There’s been very little deleveraging after the last financial crisis and, in fact, debt levels are at new records globally, which means investors should be thinking about the risk of ‘debtflation,’ Russell Napier, editor of The Solid Ground, told FS Insider last week (see Russell Napier on Debt Deflation: Too Much Debt, Not Enough Money for audio).
It isn’t the case that we’ve seen much deleveraging since the financial crisis, Napier noted. Globally, the debt-to-GDP ratio is at an all-time high, he added, significantly above the levels seen in 2007.
Though there has been some deleveraging in the household sector, Napier stated, this isn’t the whole picture. It ignores the releveraging of the government during the last crisis, and also that corporations have been adding significant amounts of debt.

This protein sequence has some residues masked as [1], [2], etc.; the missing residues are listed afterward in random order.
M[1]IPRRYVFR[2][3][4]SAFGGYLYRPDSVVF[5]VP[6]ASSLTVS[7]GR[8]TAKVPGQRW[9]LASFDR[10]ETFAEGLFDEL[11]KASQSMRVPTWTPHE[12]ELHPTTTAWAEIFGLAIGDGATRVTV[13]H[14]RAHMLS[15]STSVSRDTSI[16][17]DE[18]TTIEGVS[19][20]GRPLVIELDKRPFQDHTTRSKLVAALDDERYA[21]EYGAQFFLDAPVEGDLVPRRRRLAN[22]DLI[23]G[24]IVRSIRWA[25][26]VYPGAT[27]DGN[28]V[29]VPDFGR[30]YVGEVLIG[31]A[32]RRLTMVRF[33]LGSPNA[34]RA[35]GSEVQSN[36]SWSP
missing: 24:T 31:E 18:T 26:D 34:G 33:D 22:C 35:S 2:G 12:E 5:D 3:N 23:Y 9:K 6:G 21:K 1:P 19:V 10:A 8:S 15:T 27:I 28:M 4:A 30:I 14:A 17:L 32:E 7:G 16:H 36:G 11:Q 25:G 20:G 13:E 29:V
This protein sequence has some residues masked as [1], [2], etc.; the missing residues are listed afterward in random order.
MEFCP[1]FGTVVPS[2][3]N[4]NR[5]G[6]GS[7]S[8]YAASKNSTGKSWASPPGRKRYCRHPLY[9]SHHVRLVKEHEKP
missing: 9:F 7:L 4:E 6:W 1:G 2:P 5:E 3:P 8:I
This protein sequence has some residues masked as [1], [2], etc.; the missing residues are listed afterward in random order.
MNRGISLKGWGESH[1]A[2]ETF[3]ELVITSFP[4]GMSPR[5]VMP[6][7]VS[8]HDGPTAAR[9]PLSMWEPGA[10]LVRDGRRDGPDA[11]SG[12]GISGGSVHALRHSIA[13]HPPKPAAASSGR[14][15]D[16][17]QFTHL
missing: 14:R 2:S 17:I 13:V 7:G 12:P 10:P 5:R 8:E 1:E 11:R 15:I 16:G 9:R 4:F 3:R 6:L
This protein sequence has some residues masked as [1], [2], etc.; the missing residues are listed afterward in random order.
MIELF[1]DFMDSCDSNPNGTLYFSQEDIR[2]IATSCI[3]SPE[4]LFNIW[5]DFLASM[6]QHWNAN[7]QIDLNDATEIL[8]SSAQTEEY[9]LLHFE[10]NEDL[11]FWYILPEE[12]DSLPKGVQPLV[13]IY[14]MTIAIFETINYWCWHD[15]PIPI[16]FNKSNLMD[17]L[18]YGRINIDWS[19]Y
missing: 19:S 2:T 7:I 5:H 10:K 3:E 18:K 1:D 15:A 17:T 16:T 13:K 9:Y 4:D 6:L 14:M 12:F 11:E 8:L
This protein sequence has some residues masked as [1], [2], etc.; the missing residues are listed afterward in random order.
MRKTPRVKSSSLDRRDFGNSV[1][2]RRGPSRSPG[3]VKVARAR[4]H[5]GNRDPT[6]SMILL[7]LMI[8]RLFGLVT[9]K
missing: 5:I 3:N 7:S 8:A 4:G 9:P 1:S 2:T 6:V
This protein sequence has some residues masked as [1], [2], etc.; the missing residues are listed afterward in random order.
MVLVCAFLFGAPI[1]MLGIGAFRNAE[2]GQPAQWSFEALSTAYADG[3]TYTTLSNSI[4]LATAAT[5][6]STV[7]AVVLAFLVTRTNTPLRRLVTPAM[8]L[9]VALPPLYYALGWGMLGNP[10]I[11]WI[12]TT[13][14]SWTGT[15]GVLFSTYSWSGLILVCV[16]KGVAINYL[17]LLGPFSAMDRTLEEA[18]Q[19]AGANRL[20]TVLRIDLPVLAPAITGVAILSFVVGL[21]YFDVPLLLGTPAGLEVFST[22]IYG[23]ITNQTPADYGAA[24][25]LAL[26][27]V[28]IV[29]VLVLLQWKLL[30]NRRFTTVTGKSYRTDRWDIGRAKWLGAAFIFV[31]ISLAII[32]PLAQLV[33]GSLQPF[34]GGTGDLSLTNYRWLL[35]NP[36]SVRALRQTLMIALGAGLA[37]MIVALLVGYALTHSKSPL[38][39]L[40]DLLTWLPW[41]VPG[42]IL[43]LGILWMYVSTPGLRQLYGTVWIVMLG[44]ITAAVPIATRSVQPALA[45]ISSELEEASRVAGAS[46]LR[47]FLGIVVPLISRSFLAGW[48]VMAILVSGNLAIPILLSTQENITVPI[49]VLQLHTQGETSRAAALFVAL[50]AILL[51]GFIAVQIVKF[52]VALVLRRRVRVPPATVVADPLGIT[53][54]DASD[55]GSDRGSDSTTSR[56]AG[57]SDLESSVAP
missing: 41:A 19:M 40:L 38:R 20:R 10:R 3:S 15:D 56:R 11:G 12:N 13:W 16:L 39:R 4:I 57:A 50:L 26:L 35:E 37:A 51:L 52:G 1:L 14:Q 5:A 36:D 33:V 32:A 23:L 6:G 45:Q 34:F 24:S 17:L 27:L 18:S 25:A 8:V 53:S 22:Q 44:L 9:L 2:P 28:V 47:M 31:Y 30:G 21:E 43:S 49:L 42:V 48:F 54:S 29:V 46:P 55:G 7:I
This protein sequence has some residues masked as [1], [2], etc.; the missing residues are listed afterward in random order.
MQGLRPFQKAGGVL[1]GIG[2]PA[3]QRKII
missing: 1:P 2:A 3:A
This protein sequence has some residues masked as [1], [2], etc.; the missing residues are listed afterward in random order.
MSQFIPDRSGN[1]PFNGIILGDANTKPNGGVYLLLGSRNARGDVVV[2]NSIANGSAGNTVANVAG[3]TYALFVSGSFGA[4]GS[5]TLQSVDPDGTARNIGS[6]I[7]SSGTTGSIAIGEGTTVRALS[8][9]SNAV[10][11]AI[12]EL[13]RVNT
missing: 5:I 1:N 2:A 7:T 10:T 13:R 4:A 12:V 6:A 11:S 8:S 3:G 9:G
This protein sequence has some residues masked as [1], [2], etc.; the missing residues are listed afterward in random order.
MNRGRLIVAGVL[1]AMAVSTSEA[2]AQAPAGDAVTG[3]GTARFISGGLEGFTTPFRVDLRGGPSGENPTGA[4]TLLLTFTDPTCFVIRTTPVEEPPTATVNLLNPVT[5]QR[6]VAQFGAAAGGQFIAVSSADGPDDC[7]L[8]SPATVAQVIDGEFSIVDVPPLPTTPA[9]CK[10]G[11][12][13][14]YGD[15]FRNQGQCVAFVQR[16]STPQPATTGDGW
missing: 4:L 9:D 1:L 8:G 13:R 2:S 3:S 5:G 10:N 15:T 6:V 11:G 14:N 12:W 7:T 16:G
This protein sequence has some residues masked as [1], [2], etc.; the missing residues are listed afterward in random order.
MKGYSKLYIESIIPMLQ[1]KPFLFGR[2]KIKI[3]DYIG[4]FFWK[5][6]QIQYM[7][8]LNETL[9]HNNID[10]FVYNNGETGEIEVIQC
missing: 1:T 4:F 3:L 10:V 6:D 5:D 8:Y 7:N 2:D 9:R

If we look globally, emerging markets are fueling the rise to a new high in the debt-to-GDP ratio. It isn’t just China either, but other countries as well that are responsible for this effect.
‘If the world was fragile in 2007 because there was too much debt and not enough GDP, it is significantly more fragile today,’ Napier said.
This post was published at FinancialSense on 11/14/2017.